House prices edge up, driven by London and the south east

Kasmira Jefford
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HOUSE prices increased 1.5 per cent in the year to October with more than half of the growth driven by London and the south east, official figures revealed yesterday.

The latest monthly survey by the Office for National Statistics (ONS) shows that prices rose by 0.2 per cent in October compared with the previous month to a UK average of £231,000.

The year-on-year increase reflected a 1.8 per cent rise in England and 2.8 per cent in Wales, which were offset by a decline of 2.2 per cent in Scotland and 11.7 per cent in Northern Ireland.

In England, prices were fuelled by a 3.4 per cent rise in London and a 3.1 per cent increase in Yorkshire.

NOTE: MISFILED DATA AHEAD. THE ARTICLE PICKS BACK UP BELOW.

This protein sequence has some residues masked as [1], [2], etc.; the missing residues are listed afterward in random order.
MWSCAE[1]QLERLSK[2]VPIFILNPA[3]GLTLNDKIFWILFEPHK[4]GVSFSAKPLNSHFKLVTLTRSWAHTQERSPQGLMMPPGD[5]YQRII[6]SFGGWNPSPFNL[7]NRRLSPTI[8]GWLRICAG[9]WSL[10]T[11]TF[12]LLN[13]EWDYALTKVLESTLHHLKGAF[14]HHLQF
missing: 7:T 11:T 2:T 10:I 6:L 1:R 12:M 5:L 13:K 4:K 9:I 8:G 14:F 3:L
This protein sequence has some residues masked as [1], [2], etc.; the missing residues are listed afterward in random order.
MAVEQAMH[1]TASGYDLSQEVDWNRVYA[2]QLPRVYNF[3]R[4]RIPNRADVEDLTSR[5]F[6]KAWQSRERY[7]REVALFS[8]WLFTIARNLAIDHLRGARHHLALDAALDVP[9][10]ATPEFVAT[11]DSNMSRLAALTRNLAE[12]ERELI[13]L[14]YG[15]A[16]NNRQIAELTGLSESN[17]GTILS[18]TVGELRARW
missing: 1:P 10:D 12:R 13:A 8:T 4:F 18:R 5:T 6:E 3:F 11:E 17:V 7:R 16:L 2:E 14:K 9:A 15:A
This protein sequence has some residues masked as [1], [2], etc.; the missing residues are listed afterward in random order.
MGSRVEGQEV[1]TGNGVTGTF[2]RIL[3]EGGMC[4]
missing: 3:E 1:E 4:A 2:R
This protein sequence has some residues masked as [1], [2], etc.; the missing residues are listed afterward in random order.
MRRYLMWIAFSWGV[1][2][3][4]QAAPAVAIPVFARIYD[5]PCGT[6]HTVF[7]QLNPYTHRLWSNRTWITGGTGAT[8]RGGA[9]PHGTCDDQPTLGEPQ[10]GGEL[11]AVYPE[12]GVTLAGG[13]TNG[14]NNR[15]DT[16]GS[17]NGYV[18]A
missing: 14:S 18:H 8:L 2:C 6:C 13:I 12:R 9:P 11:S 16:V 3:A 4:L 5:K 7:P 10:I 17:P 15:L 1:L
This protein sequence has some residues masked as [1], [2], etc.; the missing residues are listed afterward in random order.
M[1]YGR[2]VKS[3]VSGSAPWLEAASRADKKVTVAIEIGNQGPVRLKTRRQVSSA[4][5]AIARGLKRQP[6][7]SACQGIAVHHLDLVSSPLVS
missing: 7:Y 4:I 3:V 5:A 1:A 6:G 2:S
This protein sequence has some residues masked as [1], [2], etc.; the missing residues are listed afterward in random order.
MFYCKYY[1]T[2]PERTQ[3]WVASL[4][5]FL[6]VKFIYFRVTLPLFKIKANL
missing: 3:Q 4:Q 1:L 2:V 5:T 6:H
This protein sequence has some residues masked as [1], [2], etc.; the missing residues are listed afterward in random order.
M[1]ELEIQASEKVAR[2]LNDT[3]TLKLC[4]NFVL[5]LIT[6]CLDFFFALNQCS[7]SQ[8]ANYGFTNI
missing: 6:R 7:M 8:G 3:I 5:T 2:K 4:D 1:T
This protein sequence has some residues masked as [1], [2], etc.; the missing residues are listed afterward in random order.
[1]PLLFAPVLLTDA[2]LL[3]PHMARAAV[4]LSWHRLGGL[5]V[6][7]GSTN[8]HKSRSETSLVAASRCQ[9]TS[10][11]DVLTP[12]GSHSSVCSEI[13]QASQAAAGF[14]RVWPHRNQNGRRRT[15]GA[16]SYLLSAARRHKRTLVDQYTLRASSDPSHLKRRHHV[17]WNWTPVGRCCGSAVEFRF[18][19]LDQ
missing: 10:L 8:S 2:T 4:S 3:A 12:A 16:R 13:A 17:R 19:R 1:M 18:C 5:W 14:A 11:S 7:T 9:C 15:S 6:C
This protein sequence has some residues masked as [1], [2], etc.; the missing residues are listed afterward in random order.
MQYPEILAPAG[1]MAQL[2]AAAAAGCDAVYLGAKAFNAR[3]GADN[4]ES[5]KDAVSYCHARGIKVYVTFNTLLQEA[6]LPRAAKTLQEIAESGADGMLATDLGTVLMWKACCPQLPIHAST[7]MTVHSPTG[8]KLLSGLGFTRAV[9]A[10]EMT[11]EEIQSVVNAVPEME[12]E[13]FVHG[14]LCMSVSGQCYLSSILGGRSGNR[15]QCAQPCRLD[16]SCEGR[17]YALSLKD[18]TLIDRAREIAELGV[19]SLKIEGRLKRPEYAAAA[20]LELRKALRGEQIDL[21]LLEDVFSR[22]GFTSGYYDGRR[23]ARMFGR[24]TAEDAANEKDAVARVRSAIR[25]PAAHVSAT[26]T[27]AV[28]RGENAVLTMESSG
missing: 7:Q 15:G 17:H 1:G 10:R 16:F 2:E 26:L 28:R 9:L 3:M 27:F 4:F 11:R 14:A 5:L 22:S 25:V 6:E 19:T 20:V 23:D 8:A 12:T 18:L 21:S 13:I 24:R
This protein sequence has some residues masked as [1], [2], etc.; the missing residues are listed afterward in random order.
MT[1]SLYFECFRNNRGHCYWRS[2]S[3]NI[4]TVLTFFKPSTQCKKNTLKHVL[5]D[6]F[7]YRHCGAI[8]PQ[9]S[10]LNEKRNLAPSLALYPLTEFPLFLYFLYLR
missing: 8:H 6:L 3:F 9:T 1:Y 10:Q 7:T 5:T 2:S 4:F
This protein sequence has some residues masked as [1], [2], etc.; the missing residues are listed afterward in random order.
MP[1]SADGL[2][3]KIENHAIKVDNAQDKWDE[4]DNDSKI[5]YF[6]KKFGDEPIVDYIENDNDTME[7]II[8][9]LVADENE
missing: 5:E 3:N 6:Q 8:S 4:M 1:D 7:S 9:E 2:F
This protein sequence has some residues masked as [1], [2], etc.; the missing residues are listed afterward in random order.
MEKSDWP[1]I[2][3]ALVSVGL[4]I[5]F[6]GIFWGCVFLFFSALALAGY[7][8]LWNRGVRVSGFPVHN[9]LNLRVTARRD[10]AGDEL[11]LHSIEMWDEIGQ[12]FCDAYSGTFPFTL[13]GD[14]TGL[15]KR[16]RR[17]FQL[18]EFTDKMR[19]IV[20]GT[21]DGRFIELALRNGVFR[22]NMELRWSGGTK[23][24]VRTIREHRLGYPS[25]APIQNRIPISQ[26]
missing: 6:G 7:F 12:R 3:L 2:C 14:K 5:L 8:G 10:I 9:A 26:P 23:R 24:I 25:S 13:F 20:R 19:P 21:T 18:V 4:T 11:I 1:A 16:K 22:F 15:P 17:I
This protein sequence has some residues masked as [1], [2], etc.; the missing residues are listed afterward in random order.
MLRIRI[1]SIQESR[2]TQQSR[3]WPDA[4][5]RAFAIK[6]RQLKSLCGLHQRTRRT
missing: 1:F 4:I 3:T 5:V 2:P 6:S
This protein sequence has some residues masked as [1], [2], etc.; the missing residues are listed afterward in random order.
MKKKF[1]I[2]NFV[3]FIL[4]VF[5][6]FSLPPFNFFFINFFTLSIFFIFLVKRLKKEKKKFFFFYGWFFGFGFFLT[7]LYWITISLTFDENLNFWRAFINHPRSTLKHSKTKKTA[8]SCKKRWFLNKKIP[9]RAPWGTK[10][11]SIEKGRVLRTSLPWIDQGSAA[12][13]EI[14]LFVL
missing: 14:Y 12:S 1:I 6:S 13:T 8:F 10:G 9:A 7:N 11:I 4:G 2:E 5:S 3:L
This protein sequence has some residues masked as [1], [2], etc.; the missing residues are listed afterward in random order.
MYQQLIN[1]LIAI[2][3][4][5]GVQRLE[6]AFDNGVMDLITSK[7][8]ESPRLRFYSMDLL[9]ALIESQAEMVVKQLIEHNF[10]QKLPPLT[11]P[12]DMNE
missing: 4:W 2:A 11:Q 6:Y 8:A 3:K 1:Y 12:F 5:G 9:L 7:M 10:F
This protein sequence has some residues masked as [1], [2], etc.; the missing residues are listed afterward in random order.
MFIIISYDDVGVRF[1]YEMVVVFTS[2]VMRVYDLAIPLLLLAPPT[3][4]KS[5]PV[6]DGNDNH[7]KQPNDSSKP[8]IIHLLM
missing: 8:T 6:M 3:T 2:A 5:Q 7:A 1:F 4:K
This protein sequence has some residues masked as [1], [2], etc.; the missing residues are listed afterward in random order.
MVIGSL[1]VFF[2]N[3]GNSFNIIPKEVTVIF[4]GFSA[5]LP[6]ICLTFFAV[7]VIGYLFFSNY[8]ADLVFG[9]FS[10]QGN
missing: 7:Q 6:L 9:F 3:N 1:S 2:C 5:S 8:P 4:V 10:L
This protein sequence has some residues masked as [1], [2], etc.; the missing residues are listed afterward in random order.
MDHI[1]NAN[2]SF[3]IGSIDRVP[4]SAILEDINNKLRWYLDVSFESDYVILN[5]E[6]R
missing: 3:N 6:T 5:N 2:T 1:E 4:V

Excluding London and the south east, UK house prices were up by just 0.8 per cent in the year.

The ONS data is in line with recent figures from LSL Property Services but contrasts with more bearish data from Halifax and Nationwide, which pointed to a fall in prices in the year.

“House prices may not be rocketing upwards by anything like the speed seen before the crunch, but they have inched up on the back of a strengthened labour market and signs of an improving – albeit sluggish – mortgage market,” David Newnes, director of LSL Property Services, said. “However, it’s still wealthier homebuyers with equity that are best placed to take advantage of the current housing market, and this is feeding though into greater regional disparities.”

The Home Builders Federation separately reported yesterday that planning permissions in England were up 36 per cent in the third quarter from the previous quarter, and were 17 per cent higher than last year at 33,881 approvals.

The numbers however are still half the 60,000 needed each quarter to meet demand, the HBF warned.